Though his development was tripped up a bit when he was traded twice in the past two seasons, Dario Saric seems to have regained his footing in Phoenix, so we'll expedite the situation a bit here and have the Suns select him in 2014. With Saric, they're getting a nice stretch four who has averaged 12.2 ppg. and 6.2 rpg. over four seasons in the NBA.
Original Pick: Gary Harris
Once upon a time, Jabari Parker was arguably the most promising player in this draft class. Hell, before he blew out his ACL, he'd averaged 20.1 ppg. in 2016-17, and looked like he might develop into a Carmelo Anthony-lite. Unfortunately, his career didn't play out the way people expected it to, and Parker is now a slightly above-average scorer who stinks on defense - there aren't a ton of NBA teams looking for that player these days. The Bulls will select the Chicago-prodigy and pray that his knees hold up.
Original Pick: Bruno Caboclo
In a different world where he didn't get so unlucky with injuries, Exum could have been a two-way force in the NBA as he's blessed with great size and athleticism at the guard position. Unfortunately, due to those injuries and a lack of playing time, Exum had his growth as a player permanently stunted. In this redraft reality, perhaps the Raptors give him more minutes a little sooner than the Jazz did and Exum turns into the player everyone thought he would be.
Original Pick: Mitch McGary
As has been well-documented over the years, the Thunder lacked three-point shooting and floor spacing during the Kevin Durant-Russell Westbrook era. I'm thinking Dougie McBuckets could have helped on that front as he's a career 41.2 percent three-point shooter. He doesn't have the athleticism to score like he did in college, but he would have been an important contributor for OKC - much more important than Mitch McGary ever was.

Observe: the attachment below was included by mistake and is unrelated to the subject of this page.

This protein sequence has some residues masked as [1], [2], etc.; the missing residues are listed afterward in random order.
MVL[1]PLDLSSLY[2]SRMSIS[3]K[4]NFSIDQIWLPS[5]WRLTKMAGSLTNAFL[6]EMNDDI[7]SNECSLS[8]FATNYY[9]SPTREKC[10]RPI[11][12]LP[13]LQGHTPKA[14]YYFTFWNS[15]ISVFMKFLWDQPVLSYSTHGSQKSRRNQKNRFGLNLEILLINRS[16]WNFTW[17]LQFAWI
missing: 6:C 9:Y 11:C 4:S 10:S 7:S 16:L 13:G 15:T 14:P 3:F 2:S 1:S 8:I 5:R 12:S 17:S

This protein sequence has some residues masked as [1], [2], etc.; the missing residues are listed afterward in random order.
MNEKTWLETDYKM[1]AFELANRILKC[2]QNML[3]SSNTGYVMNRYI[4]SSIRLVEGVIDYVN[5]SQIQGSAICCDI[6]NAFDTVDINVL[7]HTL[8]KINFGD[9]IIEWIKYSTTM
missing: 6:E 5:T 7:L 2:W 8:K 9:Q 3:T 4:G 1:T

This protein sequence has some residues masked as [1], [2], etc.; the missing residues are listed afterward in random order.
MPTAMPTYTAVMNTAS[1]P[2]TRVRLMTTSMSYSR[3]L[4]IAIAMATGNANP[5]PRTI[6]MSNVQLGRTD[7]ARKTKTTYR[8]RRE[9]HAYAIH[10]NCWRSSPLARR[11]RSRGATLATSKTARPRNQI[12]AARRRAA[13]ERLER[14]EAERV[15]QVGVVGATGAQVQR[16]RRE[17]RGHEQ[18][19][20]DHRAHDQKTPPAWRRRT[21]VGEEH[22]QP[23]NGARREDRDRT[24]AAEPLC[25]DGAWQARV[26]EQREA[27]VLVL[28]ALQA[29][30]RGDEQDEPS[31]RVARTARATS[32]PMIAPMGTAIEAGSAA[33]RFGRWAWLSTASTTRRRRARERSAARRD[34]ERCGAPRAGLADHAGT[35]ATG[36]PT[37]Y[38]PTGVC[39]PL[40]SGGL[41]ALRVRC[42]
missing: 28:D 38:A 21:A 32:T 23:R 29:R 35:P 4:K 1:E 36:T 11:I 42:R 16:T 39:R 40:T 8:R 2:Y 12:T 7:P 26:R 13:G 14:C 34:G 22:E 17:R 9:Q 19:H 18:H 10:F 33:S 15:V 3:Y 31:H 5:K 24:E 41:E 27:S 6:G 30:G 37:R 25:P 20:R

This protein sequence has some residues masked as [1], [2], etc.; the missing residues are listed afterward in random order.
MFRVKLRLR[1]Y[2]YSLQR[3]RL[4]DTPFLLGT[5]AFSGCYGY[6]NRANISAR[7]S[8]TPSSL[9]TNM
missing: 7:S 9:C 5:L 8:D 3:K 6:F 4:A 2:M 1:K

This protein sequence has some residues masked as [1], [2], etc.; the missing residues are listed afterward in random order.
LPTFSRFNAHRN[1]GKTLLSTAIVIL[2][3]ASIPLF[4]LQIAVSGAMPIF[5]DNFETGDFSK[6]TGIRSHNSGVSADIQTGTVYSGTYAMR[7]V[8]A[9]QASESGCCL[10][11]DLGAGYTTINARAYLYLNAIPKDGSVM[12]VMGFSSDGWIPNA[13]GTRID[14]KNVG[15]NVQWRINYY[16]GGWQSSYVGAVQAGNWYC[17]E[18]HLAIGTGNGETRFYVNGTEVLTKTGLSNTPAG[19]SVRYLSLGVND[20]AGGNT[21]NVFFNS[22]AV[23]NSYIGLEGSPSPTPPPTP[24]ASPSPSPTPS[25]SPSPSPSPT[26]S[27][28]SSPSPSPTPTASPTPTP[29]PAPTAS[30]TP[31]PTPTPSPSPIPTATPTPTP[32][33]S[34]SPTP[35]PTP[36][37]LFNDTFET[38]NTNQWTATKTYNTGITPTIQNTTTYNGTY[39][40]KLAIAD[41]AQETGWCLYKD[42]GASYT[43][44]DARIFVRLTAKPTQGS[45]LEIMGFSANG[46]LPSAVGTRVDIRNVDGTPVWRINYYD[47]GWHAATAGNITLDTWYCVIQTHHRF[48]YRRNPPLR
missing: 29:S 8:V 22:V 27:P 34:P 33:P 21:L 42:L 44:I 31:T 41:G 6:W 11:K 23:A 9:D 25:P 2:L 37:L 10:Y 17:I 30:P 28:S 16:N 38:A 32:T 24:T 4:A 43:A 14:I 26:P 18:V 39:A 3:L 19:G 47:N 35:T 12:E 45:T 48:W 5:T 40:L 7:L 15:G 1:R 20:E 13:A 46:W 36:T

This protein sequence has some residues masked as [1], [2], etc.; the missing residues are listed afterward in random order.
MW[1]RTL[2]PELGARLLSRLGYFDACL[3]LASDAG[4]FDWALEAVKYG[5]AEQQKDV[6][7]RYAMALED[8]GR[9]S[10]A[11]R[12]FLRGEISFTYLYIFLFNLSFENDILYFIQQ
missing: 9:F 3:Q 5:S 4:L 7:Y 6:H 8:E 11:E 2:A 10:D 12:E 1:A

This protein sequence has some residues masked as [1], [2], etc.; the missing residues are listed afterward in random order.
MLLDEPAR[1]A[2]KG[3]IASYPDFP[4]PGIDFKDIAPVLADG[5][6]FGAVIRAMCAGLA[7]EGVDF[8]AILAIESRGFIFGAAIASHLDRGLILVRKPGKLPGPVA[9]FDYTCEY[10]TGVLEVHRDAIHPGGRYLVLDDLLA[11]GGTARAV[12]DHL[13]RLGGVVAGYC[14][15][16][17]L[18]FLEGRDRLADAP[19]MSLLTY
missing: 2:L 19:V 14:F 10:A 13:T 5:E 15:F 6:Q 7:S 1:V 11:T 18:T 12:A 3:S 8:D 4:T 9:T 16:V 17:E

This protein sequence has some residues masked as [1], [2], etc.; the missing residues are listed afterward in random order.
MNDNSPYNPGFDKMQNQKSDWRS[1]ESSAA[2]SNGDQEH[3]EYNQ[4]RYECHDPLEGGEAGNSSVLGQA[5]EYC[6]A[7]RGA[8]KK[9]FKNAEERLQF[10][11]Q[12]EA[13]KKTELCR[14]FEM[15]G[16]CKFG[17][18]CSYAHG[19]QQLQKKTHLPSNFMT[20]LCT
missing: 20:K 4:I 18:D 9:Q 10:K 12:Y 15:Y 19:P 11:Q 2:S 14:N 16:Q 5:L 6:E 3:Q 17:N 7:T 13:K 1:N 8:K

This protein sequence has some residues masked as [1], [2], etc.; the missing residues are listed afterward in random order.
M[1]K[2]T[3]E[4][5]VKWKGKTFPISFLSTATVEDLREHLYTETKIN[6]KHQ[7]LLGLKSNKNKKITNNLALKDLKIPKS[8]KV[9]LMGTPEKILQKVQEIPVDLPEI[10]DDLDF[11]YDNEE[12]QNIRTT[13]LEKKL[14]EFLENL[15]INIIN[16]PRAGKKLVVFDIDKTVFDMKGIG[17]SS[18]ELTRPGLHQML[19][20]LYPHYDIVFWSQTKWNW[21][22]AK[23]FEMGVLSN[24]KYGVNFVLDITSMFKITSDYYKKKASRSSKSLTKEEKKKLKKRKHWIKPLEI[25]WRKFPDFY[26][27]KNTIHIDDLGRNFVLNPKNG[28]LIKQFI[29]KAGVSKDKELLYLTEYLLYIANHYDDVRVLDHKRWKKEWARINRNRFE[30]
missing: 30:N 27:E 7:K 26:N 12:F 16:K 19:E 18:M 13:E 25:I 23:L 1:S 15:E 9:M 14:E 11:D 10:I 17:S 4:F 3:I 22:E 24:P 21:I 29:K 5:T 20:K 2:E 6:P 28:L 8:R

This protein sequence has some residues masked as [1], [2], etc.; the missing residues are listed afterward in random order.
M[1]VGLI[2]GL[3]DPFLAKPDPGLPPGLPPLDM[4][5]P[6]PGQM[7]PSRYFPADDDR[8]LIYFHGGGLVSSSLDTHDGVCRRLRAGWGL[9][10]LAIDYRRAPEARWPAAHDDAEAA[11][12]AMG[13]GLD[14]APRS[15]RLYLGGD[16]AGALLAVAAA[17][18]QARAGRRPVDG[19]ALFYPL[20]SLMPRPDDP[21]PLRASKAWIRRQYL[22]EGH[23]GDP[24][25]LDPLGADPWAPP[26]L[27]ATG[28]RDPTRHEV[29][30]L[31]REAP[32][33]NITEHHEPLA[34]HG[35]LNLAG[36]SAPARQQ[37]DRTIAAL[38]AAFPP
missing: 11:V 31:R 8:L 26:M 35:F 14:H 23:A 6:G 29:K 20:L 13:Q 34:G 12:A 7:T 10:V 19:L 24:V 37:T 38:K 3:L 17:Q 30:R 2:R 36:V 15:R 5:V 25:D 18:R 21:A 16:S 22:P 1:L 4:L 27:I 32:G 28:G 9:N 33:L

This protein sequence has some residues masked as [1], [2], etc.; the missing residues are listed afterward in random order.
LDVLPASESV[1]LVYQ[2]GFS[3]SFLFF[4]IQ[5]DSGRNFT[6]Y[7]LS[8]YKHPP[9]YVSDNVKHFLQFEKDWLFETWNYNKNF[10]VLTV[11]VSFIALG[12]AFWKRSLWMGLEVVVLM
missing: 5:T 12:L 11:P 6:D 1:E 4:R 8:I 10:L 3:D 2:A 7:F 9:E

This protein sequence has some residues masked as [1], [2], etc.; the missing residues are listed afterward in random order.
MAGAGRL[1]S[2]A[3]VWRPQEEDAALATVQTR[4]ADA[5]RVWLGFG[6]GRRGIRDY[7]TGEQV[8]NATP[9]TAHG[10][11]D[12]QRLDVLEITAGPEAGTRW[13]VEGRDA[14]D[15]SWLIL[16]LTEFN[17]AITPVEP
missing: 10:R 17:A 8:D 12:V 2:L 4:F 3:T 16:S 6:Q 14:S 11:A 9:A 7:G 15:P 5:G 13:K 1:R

Original Pick: Jordan Adams
Kyle "Slo Mo" Anderson seems to have carved out a decent niche with the Grizzlies as a playmaking forward, so let's get him to Memphis a little earlier in his career. A jack-of-all-trades, but a master of none (especially shooting), Anderson is a poor man's Boris Diaw and makes for a nice second unit player who can help run an offense with his advanced ball-handling and passing skills.
Original Pick: Rodney Hood
We've got another player going to his current team sooner via the redraft as Jordan Clarkson heads to the Jazz at no. 23. Clarkson is a microwave scorer off the bench who plays every game with a pickup hooper's mentality. Before a very nice stretch with the Jazz last season where he averaged 15.6 ppg. on 46-37-79 shooting, Clarkson was usually viewed as a ball hog who was detrimental to his team's success. Was last season an anomaly? Or has Clarkson truly turned a corner as a contributor?